Stages of the study procedure
The study was divided into 10 stages described below (Fig. 1). These different stages aimed to create ventilation/perfusion mismatches in both normal and sick lungs to describe the degree to which the lung residual function could be worsened by the impairment of HPV caused by ECMO. Because we performed sequential interventions in all animals, we included some stages that were meant to allow the return to the previous condition after an intervention, characterizing an ON/OFF phenomenon, which supports causality even in this type of study design.
After switching from one stage to the next, the animals remained without further intervention for a period of 1 h to allow the stabilization of physiological parameters before the data collection. At the end of each stage, the distribution of ventilation and perfusion to the anterior, posterior, right, and left regions of the animals' lungs were recorded using EIT. Hemodynamic and respiratory variables, as well as extracorporeal support parameters and arterial gas analyses were recorded.
Baseline stage: ECMO OFF + bilateral ventilation
After initial stabilization, we adjusted mechanical ventilator settings with the following parameters: PEEP = 5 cmH2O, tidal volume = 6 ml/kg, FiO2 to keep arterial saturation above 90% and respiratory rate titrated to an end-tidal CO2 pressure in the exhaled air (EtCO2) between 40 and 50 mmHg. We collected baseline data 1 h after changing the parameters.
Stage 1: ECMO OFF + unilateral ventilation
The right main bronchus of the animal was selectively intubated, resulting in atelectasis and collapse of the left lung. The collapse was confirmed by reduction of ventilation of the atelectatic lung to less than 5–10% of the total, as visualized by EIT. Respiratory rate was set at 35 ipm and tidal volume adjusted to maintain normocapnia (PaCO2 between 35 and 45 mmHg) and as needed to maintain a plateau pressure of less than 30 cm H2O. FiO2 was titrated to SpO2 > 80–85 to simulate arterial saturation and PvO2 values in ARDS patients with ECMO support.
Stage 2: ECMO OFF + bilateral ventilation
Bilateral ventilation was resumed by repositioning the orotracheal tube. Ventilation parameters were set to maintain a tidal volume of 6 ml/kg and a plateau pressure below 30 cm H2O. FiO2 was kept stable, and the respiratory rate was adjusted to maintain normocapnia.
Stage 3: ECMO ON + gas flow OFF + bilateral ventilation
Connection of the extracorporeal circuit to the animals and start of blood flow at a rate of 500 ml/min, until the entire circuit was filled with blood from the animal. Then, the flow was progressively increased (in increments of 500 ml/min every minute) until it reached approximately 80 ml/kg. Ventilation parameters were kept stable in relation to the previous stage.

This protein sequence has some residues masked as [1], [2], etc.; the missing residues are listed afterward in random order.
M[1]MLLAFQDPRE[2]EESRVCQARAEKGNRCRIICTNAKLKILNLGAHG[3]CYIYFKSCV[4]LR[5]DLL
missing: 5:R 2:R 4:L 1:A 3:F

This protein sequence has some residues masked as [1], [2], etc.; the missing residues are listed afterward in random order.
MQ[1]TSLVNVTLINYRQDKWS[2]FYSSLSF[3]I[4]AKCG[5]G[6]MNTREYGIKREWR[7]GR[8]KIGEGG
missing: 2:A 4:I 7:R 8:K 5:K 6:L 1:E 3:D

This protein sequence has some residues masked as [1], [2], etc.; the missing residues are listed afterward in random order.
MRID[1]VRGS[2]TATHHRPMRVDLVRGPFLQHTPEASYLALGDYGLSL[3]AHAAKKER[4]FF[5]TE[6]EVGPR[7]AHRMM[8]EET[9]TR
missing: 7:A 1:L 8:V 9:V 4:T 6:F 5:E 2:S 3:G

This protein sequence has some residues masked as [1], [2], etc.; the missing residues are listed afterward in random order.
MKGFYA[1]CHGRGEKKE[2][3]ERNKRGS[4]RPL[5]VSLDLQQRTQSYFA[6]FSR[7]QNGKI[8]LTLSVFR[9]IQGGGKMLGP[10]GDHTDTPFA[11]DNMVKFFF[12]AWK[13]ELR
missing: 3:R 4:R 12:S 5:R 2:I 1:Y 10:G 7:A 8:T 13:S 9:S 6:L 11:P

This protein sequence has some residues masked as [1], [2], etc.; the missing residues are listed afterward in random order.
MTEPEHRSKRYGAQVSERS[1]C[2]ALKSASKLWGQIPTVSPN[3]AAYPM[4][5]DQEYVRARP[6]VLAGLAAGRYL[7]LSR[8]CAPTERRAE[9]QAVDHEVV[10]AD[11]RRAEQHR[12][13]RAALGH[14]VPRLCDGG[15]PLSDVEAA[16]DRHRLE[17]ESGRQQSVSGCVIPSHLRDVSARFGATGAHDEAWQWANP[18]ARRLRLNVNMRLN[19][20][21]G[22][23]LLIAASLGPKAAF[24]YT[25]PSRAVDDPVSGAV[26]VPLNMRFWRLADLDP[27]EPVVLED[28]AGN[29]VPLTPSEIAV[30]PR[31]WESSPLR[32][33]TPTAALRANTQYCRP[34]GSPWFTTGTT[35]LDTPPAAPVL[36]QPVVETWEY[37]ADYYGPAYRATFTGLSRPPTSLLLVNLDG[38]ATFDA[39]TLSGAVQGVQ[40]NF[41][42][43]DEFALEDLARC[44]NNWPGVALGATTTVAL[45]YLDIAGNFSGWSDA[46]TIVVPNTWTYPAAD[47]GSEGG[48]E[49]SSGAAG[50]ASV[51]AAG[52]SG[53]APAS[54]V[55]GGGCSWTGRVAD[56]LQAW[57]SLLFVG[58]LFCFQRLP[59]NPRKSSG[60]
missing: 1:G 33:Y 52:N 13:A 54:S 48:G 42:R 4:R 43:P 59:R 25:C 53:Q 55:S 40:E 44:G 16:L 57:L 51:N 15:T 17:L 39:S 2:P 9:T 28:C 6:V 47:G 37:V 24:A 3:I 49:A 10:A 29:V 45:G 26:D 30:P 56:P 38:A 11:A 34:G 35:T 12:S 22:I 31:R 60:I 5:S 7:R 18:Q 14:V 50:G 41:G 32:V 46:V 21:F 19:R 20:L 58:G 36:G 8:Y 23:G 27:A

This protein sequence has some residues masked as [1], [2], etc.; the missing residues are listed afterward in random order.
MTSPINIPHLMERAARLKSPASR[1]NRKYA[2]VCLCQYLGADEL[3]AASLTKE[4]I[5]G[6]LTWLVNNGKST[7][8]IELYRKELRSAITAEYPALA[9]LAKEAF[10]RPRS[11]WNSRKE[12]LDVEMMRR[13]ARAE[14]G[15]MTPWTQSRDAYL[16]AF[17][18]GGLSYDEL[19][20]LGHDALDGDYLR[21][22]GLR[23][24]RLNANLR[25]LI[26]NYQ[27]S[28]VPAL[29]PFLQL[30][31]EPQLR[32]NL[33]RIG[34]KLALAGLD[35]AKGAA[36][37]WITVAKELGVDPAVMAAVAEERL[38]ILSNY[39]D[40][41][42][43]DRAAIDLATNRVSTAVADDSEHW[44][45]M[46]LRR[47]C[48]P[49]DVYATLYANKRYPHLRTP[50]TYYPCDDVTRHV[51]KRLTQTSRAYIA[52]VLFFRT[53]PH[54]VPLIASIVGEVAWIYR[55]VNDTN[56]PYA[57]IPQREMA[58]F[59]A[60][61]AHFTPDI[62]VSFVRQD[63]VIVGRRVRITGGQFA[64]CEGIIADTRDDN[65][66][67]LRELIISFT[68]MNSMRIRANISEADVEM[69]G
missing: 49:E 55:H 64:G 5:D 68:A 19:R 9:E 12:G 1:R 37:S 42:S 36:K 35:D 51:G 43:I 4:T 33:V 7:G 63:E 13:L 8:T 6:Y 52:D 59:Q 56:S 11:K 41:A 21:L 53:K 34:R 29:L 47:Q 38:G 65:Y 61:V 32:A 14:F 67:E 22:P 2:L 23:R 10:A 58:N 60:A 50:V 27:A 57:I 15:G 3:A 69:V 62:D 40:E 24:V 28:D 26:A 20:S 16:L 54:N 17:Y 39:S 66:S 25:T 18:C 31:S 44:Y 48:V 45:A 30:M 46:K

Stage 4: ECMO ON + gas flow ON + bilateral ventilation
Start of gas flow through the extracorporeal circuit to allow gas exchange via ECMO with the objective of evaluate if initiation of ECMO support and gas flow could influence ventilation and perfusion analysis in a normal lung.
Stage 5: ECMO ON + gas flow OFF + unilateral ventilation
Selective intubation of the right main bronchus was again performed, resulting in atelectasis and collapse of the left lung. Gas flow through the extracorporeal circuit was interrupted so that there was no gas exchange through ECMO. FiO2 was adjusted to keep SpO2 above 80–85%, and the respiratory rate was adjusted to maintain normocapnia.
Stage 6: ECMO ON + gas flow ON + unilateral ventilation
After the data collection from the previous stage, gas flow through the extracorporeal circuit was started to allow gas exchange via ECMO with the goals to maintain SpO2 > 90% and normocapnia.
Stage 7: ECMO OFF + gas flow OFF + unilateral ventilation
Condition identical to stage 5 to assess whether there was carryover effect from stage 6.
Stage 8: ECMO ON + gas flow OFF + bilateral ventilation + Posterior Lung Collapse
The orotracheal cannula was pulled out to the trachea to allow bilateral ventilation. Subsequently, 30–40 ml/kg of warm (37–38 °C) isotonic saline solution was used for repeated lung lavages until a PaO2/FiO2 was persistently (> 10 min) below 100 mmHg as previously described [15, 16]. Ventilator parameters were PEEP = 0 cmH2O, tidal volume = 6 ml/kg, respiratory rate = 35 ipm, and FiO2 = 1.
Stage 9: ECMO ON + gas flow ON + bilateral ventilation + Posterior Lung Collapse
The ventilation parameters were maintained. ECMO was adjusted through changes in blood and gas flow to maintain SpO2 > 90% and normocapnia.
Stage 10: ECMO ON + gas flow OFF + bilateral ventilation + Posterior Lung Collapse
With parameters and goals identical to stage 8, the objective of this stage was to evaluate if the removal of ECMO support, by shutting off the gas flow, would restore lung perfusion to its previous condition (stage 8).
The objectives of each comparison among different protocol stages are better describes in the Additional file 1.
At the end of the experiment, the animals were sacrificed by deepening anesthesia and subsequent administration of intravenous potassium chloride (66 mg/kg).